The games publisher is perpetually a major factor in the growth of esports that we all would like to pretend doesn’t exist. I tend to forget this important aspect of the scene a lot. The presence of an additional party in the mix that literally owns the intellectual property that comprises the field of play of esports is one of the few things that is a real differentiating factor between esports and physical sports, and it’s an issue that we’re just beginning to figure out.
Warsow, for instance, seemed to have sprung into existence as a response to this very issue. Their answer was to release a game under an open source license in an attempt to take the publisher factor out of the loop. The thought was that a scene around a freely available game, that had no exclusionary provisions regarding the IP of the game itself, would see more rapid growth as an esport compared to other publisher-driven titles. This way, nobody would technically ‘own’ the sport. They tried to create a situation analogous to most sports, where nobody has claim to the sport itself, only the constructs built around it, such as leagues, teams, equipment, etc.
So why haven’t we seen explosive growth from Warsow? Yes, there’s some cups here and there, and it was run by some of the major prize circuits, and it’s arguably a very solid game. But in ditching the publisher, you also ditch the exposure that the publisher can bring to the table. Open source, community-built stuff often sees much slower growth than a triple-A title, simply because it’s promotions are mostly word-of-mouth.
Conversely, we’re seeing tremendous growth on the competitive side of triple-A games from publishers that have gotten directly involved with the competitive scene around it. The notables here are Blizzard with Starcraft II, and S2 Games with Heroes of Newerth. I think these success stories will be the start of a growing trend in PC gaming in particular (not so much with consoles).
Competitive communities aren’t to be treated as that 1% of your player base that are just obsessive, obnoxious fuckers to be kept off in the corner, in order to shield the game for being ruined for the common pubber; if you make competitive scene the centerpiece of your playerbase, it can help drive sales, can keep people engaged with the game, can help you make your game better, and can have a positive impact the bottom line of said game and subsequent titles. These examples also prove that savvy publishers are capable of balancing their prerogative to demand a cut of businesses that use their game as a raw material, and the necessity in not encroaching on the operations of these businesses to the point of having a detrimental effect on the entire competitive ecosystem. Whether you disagree or not with Blizzard’s approach towards the Korean pro scene in the transition from Brood Wars into Starcraft II, you can’t really argue with the results.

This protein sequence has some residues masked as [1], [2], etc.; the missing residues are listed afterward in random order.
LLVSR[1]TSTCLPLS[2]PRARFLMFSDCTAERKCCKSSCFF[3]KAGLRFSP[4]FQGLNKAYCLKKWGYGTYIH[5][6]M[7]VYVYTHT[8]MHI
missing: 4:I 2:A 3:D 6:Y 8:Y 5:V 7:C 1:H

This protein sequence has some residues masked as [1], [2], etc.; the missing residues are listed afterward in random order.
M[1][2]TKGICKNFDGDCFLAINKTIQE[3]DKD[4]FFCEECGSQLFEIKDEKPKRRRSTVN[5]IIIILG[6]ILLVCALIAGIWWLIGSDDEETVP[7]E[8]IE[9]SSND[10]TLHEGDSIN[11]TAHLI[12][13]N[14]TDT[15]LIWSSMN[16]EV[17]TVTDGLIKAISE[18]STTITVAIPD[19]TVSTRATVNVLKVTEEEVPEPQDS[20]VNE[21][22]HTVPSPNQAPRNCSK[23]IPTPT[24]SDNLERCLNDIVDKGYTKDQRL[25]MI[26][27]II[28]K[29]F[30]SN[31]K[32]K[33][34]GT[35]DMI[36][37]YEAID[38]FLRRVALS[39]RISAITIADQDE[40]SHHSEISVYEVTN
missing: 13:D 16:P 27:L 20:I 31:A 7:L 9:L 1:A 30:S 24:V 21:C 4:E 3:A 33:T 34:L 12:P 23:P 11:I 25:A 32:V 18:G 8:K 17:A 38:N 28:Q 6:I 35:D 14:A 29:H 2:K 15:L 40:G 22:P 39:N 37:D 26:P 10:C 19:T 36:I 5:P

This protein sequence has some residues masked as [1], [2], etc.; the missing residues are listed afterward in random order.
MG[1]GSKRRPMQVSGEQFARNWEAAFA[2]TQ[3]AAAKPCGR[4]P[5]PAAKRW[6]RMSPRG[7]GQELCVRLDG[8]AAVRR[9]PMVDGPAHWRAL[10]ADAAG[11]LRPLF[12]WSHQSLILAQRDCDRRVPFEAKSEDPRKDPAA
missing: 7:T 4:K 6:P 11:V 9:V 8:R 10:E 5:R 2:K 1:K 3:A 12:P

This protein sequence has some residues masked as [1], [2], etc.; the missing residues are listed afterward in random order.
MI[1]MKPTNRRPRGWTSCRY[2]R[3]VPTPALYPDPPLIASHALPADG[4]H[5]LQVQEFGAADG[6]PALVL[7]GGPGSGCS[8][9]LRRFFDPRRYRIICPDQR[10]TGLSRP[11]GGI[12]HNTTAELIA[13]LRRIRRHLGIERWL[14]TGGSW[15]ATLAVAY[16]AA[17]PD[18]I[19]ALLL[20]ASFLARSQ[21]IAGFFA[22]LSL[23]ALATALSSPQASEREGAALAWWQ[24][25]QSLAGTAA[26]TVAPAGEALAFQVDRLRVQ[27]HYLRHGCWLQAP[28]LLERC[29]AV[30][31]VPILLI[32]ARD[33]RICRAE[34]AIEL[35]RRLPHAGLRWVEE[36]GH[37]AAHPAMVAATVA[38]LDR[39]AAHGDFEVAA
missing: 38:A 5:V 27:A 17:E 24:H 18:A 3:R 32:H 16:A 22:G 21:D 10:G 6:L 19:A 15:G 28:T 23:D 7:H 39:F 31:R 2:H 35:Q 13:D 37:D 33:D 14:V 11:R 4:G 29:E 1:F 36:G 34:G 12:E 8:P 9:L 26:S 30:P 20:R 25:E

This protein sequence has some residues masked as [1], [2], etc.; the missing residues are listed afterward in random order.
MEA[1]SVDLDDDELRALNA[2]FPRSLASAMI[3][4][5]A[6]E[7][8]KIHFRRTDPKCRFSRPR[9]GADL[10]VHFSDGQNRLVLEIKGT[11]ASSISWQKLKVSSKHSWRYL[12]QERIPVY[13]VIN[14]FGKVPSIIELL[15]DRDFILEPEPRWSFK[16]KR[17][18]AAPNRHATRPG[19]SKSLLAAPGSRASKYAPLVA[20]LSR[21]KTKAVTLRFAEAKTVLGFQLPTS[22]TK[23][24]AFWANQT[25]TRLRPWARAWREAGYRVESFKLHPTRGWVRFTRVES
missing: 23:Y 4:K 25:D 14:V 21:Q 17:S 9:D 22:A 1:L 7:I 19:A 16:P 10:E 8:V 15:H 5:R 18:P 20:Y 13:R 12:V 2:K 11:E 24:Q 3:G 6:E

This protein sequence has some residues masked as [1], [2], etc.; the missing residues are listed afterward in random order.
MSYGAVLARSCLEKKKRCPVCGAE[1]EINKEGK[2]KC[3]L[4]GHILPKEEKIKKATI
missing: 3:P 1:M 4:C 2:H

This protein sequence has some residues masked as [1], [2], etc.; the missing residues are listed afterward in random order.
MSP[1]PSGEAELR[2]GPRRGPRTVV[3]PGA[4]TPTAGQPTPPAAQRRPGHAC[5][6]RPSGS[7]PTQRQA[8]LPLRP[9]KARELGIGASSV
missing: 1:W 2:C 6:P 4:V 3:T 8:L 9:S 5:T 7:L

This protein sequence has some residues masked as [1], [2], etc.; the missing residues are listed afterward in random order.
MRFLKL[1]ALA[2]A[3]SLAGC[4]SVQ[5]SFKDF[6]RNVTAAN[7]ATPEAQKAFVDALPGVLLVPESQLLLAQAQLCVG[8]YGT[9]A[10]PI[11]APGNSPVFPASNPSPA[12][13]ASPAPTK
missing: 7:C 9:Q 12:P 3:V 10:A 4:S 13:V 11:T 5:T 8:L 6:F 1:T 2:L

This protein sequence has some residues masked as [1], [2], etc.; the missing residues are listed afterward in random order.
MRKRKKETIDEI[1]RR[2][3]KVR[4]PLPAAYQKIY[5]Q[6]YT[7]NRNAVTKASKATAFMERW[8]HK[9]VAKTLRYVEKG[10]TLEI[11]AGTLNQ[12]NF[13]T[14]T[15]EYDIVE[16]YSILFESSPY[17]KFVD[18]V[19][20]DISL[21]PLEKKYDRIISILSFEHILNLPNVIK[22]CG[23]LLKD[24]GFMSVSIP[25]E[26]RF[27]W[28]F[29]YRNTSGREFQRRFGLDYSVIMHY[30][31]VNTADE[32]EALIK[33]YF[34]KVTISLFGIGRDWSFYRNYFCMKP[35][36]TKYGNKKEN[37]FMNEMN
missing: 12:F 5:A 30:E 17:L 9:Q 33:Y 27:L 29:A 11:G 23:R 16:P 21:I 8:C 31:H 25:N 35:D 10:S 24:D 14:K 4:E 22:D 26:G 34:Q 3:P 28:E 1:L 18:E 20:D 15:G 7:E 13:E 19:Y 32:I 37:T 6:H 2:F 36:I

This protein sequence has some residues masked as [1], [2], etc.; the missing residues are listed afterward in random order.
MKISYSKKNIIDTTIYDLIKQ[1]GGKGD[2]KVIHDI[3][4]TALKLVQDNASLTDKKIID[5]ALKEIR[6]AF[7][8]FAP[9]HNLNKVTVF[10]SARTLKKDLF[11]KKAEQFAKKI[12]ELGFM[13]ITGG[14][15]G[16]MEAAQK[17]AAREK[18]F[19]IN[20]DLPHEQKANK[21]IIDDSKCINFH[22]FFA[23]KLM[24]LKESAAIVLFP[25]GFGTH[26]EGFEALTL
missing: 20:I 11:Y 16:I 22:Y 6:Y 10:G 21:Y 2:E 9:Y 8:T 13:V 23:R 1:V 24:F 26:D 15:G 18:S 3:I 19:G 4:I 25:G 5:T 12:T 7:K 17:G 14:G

Whether or not you find a publisher imposing themselves on an esport as evil or not, I think the only reasonable conclusion that can be reached at this point in time is that it’s a necessary evil. Without consistent, deliberate publisher support of the competitive scene around their game, it seems particularly difficult if not impossible today to establish a large enough audience quickly enough around a game to make it viable as an esport.
And this is why CSPro just doesn’t matter. Diverging into discussions of the mod’s improvements over CS:Source or its mission to bridge a very deep gap between the 1.6 and Source communities are ultimately pointless here. If the mod isn’t going to directly result in more people entering the game of Counter-strike, then it hasn’t a chance of fulfilling its purpose, and that relies very little on just how fucking awesome the mod is. How many people can you reach?
The only way of reviving the growth of Counter-strike as an esport is through Valve themselves. They’re the ones with the potential to reach millions of gamers simultaneously via Steam. It’s a capability that the CSPro modders just don’t have. I can’t help but think that the efforts would probably be better served networking with Valve as to incorporating their changes into the at-large CS:S, or help them with the next version (if it exists). Else, I feel that CSPro won’t enjoy any faster growth than Warsow has, spreading by word of mouth, and maybe seeing the light of day at a few tournaments…